Advances in the Treatment of Sickle Cell Anemia - Episode 3
Ify Osunkwo, MD, MPH: Julie, how is sickle cell diagnosed? You go to a doctor and you want to figure out if you have sickle cell disease or sickle cell trait, what tests do they do? How do you know that you have sickle cell disease?
Julie Kanter, MD: That’s a good question. In the United States, and several other high resource countries, a lot of individuals are diagnosed by newborn screening. In fact, now everybody is diagnosed by newborn screening. Within the first 24 hours of life you undergo a blood test that can diagnose a myriad of different diseases, including sickle cell disease. Now this only started in the United States, in every state, in the year 2000. We sometimes see adults who were not diagnosed at birth. In fact, if they had had more mild symptoms, they may not be diagnosed until their 30s.
You mentioned something important. You asked about sickle cell trait, and we didn’t really talk about that. Sickle cell trait is when you only inherit 1 copy of the sickle hemoglobin. The other 1 is the normal hemoglobin A. That’s important because those individuals don’t display symptoms of sickle cell disease, but they’re carriers.
Sometimes they will come in and ask to be tested, and what we do is call the hemoglobin electrophoresis, or another test called HPLC [high performance liquid chromatography]. In both of those we can identify what types of hemoglobin are there. It’s important to know though that measuring the number or percent of hemoglobin doesn’t measure the severity of the disease. I’ve seen that misunderstood a few times.
Ify Osunkwo, MD, MPH: A patient shows up to the doctor’s office and they want to know their diagnosis. They get an HPLC or electrophoresis, and how do you educate them about their diagnosis? What are the things you’re going to tell them, what to look forward to, what their lifespan would typically be in this country; or if you live in low resource country, what is that education like?
Julie Kanter, MD: Well, sometimes that’s a very long discussion. I think it’s important to know that it’s very different depending on where you live and what access to care you have. We certainly encourage everyone living with sickle cell disease, they need to see a sickle cell disease expert. We also want to make sure they see the primary care doctor. But everyone should have a sickle cell physician as well. It’s important that we can give them education about what to expect in terms of pain, but also organ function. We really want to make sure everybody gets screening. We want to check eyes, hearts, lungs, and kidneys. Unfortunately, individuals with sickle cell can get other problems too. I recently had a patient who said, “Wow, do I still need a colonoscopy, because I have sickle cell disease?” Unfortunately, it doesn’t give you a break.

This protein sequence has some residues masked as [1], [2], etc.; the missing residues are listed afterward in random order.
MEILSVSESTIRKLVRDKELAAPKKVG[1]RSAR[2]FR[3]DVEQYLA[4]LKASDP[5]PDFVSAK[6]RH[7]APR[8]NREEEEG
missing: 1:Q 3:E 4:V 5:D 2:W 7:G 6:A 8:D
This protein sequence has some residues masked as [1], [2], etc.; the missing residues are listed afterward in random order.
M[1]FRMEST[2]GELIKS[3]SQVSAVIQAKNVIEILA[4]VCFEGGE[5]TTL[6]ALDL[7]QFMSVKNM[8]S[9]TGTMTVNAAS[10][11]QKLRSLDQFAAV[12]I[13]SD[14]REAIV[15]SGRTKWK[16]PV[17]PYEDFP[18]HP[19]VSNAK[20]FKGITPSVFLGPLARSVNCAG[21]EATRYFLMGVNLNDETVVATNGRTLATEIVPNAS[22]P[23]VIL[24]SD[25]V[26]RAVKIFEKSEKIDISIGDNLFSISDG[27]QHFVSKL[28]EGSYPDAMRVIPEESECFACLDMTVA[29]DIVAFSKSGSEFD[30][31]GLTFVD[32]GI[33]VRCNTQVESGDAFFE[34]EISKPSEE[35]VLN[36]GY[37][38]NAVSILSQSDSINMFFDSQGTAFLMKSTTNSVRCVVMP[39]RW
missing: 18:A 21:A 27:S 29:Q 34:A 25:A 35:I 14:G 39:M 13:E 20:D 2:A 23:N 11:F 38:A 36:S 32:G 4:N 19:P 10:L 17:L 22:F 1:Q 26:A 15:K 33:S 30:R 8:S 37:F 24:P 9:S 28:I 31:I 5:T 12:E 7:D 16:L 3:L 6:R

Ify Osunkwo, MD, MPH: Well, thank you very much. Biree, how old is the oldest person you’ve diagnosed with sickle cell disease, because you’re an adult hematologist.
Biree Andemariam, MD: A new diagnosis?
Ify Osunkwo, MD, MPH: New diagnosis.
Biree Andemariam, MD: Almost 70 years old. Someone who traveled to my state of Connecticut from Jamaica who was then diagnosed as having SC [sickle cell] disease, had a lot of arthritis her entire life and a couple of knee replacements, but no one had ever bothered, no one had ever put the pieces together. It happens.
Ify Osunkwo, MD, MPH: You can be 40, 50, 60 and not know you have sickle cell disease, and you should have your doctor do the test that Julie had mentioned. Matt, in terms of who can get sickle cell disease, typically people think this a black disease, only African Americans or people of African descent. Have you had any other ethnicities represented in your practice with sickle cell disease?
Matthew Heeney, MD: Certainly. The origin of the sickle mutation appears to be from equatorial parts of the world, including sub-Saharan Africa, but also the Arabian Peninsula, so those of Arabic heritage but also those of the Indian subcontinent. It really is quite a cosmopolitan disease from that point of view. However, in the United States over 90% of the patients affected tend to be of African origin. Certainly we also see folks of other Hispanic origins, whether that be African-Caribbean, or South or Central American, or even those from the Mediterranean, it’s not uncommon to see in the Middle East through Greece and Italy and even in Spain.
Transcript edited for clarity.